Exposure to preeclampsia growth from birth to late childhood dependent on child’s sex and severity of exposure: Follow-up of a nested case-control study
MetadataShow full item record
Background and objective An adverse intrauterine environment may affect offspring growth and development. Our aim was to explore whether preeclampsia (PE) exposure in utero influences growth from birth to 13 years.
Methods In a nested case-control study, 229 children were exposed to PE (mild/moderate: n = 164, severe: n = 54) and 385 were unexposed. Length/height and weight were abstracted from records at birth, 3 and 6 months, 1 and 4 years, and measured along with waist circumfer- ence and skinfolds at follow-up at 11/12 (girls/boys) and 13 years (both sexes). Associations between PE and z-scores for growth were analyzed by multiple linear and fractional polyno- mial regression with adjustment for potential confounders.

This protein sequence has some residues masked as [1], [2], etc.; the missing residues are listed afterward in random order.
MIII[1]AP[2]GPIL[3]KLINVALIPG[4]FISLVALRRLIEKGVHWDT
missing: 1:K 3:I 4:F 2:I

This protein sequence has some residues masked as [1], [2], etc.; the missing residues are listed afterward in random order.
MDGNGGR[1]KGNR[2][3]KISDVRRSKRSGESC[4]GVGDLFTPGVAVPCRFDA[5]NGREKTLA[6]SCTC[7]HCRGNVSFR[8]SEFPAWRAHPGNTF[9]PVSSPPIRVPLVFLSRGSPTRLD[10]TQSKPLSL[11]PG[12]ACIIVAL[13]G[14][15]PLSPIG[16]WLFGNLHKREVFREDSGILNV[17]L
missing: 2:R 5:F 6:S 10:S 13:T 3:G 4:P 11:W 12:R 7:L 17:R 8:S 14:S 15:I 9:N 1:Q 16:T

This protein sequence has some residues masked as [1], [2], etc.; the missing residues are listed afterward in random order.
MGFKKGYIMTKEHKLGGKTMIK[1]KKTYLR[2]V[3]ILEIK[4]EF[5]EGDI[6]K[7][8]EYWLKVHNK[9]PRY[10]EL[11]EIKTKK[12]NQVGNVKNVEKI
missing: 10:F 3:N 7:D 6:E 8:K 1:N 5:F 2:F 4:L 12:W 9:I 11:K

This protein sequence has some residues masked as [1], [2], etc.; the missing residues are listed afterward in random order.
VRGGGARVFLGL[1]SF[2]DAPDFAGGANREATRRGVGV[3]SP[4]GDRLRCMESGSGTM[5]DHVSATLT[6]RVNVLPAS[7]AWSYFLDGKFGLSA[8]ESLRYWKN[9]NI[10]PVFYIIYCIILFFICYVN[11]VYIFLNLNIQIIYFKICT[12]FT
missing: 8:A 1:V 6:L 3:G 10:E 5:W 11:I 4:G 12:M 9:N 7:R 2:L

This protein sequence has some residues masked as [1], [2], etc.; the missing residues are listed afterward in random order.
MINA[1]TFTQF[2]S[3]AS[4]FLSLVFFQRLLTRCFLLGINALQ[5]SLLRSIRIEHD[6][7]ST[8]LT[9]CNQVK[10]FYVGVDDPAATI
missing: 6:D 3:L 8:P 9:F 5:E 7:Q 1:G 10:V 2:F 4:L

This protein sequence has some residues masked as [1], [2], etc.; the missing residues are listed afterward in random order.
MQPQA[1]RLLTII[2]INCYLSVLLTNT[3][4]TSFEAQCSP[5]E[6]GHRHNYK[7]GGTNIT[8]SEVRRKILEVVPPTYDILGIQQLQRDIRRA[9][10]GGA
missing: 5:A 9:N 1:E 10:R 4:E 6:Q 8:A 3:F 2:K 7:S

Results In boys, exposure to mild/moderate PE was positively associated with linear growth after 0.5 years, but severe PE was negatively associated with linear growth in all ages. In girls, both exposure to mild/moderate and severe PE were negatively associated with linear growth. Exposure to PE was negatively associated with weight and body mass index (BMI) during infancy, but positively associated with weight and BMI thereafter, except that boys exposed to severe PE consistently had a lower weight and BMI compared to the unexposed.